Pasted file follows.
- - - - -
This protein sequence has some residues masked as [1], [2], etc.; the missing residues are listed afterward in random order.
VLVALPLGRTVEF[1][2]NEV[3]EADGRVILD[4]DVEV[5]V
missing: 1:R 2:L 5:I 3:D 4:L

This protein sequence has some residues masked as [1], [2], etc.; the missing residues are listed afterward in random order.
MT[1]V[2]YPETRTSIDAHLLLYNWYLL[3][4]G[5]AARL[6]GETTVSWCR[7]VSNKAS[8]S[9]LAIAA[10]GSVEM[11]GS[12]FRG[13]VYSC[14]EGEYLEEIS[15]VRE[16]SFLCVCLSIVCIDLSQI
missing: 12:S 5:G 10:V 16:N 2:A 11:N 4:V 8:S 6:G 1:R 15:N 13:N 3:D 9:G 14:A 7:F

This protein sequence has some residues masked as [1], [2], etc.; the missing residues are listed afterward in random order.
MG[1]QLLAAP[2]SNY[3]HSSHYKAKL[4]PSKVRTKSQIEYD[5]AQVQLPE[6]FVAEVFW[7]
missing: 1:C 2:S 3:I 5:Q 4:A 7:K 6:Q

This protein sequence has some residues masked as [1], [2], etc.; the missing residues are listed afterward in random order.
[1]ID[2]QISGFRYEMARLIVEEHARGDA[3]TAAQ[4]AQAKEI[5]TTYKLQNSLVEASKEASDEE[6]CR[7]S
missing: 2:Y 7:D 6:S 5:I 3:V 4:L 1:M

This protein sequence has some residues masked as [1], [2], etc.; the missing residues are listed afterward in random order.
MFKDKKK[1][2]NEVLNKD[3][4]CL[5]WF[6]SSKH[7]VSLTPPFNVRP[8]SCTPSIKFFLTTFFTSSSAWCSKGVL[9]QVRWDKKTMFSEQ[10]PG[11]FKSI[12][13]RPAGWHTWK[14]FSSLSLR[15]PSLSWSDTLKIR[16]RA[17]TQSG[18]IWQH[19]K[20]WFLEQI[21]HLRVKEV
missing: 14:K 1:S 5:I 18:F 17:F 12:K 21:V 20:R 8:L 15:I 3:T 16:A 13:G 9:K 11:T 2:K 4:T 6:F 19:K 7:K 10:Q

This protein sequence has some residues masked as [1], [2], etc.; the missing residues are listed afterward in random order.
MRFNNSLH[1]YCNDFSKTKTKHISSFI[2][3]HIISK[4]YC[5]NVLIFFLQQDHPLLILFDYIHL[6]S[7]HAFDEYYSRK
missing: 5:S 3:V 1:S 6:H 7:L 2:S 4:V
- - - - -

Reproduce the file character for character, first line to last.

This protein sequence has some residues masked as [1], [2], etc.; the missing residues are listed afterward in random order.
VLVALPLGRTVEF[1][2]NEV[3]EADGRVILD[4]DVEV[5]V
missing: 1:R 2:L 5:I 3:D 4:L

This protein sequence has some residues masked as [1], [2], etc.; the missing residues are listed afterward in random order.
MT[1]V[2]YPETRTSIDAHLLLYNWYLL[3][4]G[5]AARL[6]GETTVSWCR[7]VSNKAS[8]S[9]LAIAA[10]GSVEM[11]GS[12]FRG[13]VYSC[14]EGEYLEEIS[15]VRE[16]SFLCVCLSIVCIDLSQI
missing: 12:S 5:G 10:V 16:N 2:A 11:N 4:V 8:S 6:G 1:R 15:N 13:N 3:D 9:G 14:A 7:F

This protein sequence has some residues masked as [1], [2], etc.; the missing residues are listed afterward in random order.
MG[1]QLLAAP[2]SNY[3]HSSHYKAKL[4]PSKVRTKSQIEYD[5]AQVQLPE[6]FVAEVFW[7]
missing: 1:C 2:S 3:I 5:Q 4:A 7:K 6:Q

This protein sequence has some residues masked as [1], [2], etc.; the missing residues are listed afterward in random order.
[1]ID[2]QISGFRYEMARLIVEEHARGDA[3]TAAQ[4]AQAKEI[5]TTYKLQNSLVEASKEASDEE[6]CR[7]S
missing: 2:Y 7:D 6:S 5:I 3:V 4:L 1:M

This protein sequence has some residues masked as [1], [2], etc.; the missing residues are listed afterward in random order.
MFKDKKK[1][2]NEVLNKD[3][4]CL[5]WF[6]SSKH[7]VSLTPPFNVRP[8]SCTPSIKFFLTTFFTSSSAWCSKGVL[9]QVRWDKKTMFSEQ[10]PG[11]FKSI[12][13]RPAGWHTWK[14]FSSLSLR[15]PSLSWSDTLKIR[16]RA[17]TQSG[18]IWQH[19]K[20]WFLEQI[21]HLRVKEV
missing: 14:K 1:S 5:I 18:F 17:F 12:K 21:V 20:R 8:L 15:I 3:T 16:A 13:G 9:K 11:T 2:K 4:T 6:F 19:K 7:K 10:Q

This protein sequence has some residues masked as [1], [2], etc.; the missing residues are listed afterward in random order.
MRFNNSLH[1]YCNDFSKTKTKHISSFI[2][3]HIISK[4]YC[5]NVLIFFLQQDHPLLILFDYIHL[6]S[7]HAFDEYYSRK
missing: 5:S 3:V 1:S 6:H 7:L 2:S 4:V